02.27.15 Light and Productivity: 100 Years of Inquiry

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The relationship between lighting and productivity has been the subject of study for almost 100 years, but still no definitive, quantifiable relationship can be shown; e.g., by how much worker productivity will improve when improvements are made to the quality of the lighting they need to get their work done. That was the consensus of a three-person Light and Productivity panel of experts assembled by the National Lighting Bureau as part of its annual forum conducted in conjunction with the EdisonReport. EdisonReport publisher Randy Reid moderated the discussion, one of four now available for viewing on the National Lighting Bureau website. Other topics included Light and Health; Specifying High-Benefit Lighting: Problems with LEDs; and Outdoor Lighting Safety and Security.

Light and Productivity panelists were:

Ms. Gotti and Mr. Bachner provided some of the history associated with lighting and productivity, starting with studies conducted in the 1920s. Mr. Bachner pointed out that productivity was the issue that gave rise to the Bureau. In response to the OPEC nations’ 1973-74 petroleum embargo, and the energy crisis that followed in its wake, a Social Security office removed half its lighting, only to see productivity – a closely monitored metric – fall 22%. When the lighting was restored, normal productivity was restored as well.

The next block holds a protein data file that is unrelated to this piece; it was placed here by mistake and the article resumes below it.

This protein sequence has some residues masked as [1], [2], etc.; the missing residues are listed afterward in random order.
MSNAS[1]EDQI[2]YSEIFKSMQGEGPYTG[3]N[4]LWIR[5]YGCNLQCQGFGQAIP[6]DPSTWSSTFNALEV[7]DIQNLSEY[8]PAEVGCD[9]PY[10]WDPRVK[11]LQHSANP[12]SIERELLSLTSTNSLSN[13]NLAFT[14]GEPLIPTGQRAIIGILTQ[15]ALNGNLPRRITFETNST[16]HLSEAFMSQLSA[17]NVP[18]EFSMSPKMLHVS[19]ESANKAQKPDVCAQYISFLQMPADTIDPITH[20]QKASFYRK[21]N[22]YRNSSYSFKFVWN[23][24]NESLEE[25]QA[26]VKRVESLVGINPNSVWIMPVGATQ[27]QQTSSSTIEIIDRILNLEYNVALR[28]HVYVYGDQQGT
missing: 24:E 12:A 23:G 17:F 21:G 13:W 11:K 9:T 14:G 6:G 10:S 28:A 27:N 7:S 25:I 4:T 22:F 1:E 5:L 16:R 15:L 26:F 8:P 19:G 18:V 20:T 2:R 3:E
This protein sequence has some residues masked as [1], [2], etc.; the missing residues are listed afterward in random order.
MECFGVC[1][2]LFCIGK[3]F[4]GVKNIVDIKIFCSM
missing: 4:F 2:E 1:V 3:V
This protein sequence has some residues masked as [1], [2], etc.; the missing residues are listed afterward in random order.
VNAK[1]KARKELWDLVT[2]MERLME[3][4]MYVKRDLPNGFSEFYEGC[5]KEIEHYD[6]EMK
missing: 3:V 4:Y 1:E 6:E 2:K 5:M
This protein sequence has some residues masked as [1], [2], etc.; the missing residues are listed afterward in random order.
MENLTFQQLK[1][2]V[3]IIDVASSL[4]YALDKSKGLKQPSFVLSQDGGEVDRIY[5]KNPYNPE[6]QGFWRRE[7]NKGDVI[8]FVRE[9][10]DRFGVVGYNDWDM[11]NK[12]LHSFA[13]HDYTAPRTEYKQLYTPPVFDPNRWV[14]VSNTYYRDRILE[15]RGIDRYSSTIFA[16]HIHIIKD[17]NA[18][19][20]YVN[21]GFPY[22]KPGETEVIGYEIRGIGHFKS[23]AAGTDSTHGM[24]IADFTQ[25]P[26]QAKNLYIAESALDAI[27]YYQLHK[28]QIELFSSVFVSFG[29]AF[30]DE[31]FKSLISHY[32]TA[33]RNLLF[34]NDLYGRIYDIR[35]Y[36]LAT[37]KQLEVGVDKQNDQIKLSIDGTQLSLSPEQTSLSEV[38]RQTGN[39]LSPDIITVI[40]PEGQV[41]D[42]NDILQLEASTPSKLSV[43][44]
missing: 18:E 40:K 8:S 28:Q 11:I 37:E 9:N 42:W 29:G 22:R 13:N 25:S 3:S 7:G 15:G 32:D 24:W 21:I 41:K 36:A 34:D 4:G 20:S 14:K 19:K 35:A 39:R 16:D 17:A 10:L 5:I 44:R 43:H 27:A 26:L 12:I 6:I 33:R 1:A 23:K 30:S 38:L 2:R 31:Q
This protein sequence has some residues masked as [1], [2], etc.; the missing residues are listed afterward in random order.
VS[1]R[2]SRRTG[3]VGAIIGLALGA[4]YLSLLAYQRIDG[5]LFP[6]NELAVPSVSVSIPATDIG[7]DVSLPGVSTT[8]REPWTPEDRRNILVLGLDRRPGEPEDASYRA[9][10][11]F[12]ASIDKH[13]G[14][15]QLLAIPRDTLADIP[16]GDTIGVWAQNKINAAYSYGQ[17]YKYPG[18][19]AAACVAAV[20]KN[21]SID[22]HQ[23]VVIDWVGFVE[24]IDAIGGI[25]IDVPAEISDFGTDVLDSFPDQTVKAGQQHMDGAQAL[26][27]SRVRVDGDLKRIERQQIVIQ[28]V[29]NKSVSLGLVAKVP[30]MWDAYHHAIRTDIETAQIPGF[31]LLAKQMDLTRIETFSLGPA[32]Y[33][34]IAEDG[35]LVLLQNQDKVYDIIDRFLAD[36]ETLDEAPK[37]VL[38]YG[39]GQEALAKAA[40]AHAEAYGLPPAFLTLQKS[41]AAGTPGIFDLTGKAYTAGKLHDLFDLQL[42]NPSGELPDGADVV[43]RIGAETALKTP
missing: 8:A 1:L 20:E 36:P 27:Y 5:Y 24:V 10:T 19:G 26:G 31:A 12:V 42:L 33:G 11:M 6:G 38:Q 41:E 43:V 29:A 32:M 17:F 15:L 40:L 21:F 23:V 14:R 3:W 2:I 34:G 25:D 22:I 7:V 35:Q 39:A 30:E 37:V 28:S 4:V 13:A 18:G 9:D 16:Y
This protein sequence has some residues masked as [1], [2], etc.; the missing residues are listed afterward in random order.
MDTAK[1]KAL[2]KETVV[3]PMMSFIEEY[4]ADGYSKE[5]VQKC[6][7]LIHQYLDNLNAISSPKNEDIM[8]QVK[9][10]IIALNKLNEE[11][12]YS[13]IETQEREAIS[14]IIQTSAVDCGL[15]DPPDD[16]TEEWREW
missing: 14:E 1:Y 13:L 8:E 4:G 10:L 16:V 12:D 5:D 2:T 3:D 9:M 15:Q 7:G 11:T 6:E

Dr. Rea cautioned that, based on what we know today about visual performance, it would be unwise to accept without question past studies’ findings about lighting’s impact on productivity. Uncontrolled “real-world” variables, like posture, have led to unsubstantiatable or faulty conclusions. He also noted that many of the older studies involved so-called “white-paper tasks”; i.e., reading black characters on a sheet of white paper laid flat on an office desk. Today’s tasks are principally computer based, and that gives users the ability to alter the size and color of letters and numbers, and their contrast. Many workers also have the ability to control ambient light, to derive conditions with which they are most comfortable. In other words, even if past studies findings were valid, the workplace realities on which they were based no longer exist

Ms. Gotti pointed out that case studies have shown that improved lighting improves productivity and that the dollar value of even a tiny productivity increase – e.g., less than 1 percent – can have a positive financial impact that is larger than all the others combined.

All four panel NLB/EdisonReport 2014 “Lighting Forum” discussions are available for viewing free of charge on the National Lighting Bureau website. The Bureau is an independent, IRS-recognized not-for-profit, educational foundation that has served as a trusted lighting-information source since 1976. The Bureau’s services are made possible by the generous funding of its sponsors; professional societies, trade associations, manufacturers, and agencies of the U.S. government, including:

Obtain more information about the Bureau by visiting https://www.nlb.org or by contacting its staff at info@nlb.org or 301/587-9572.


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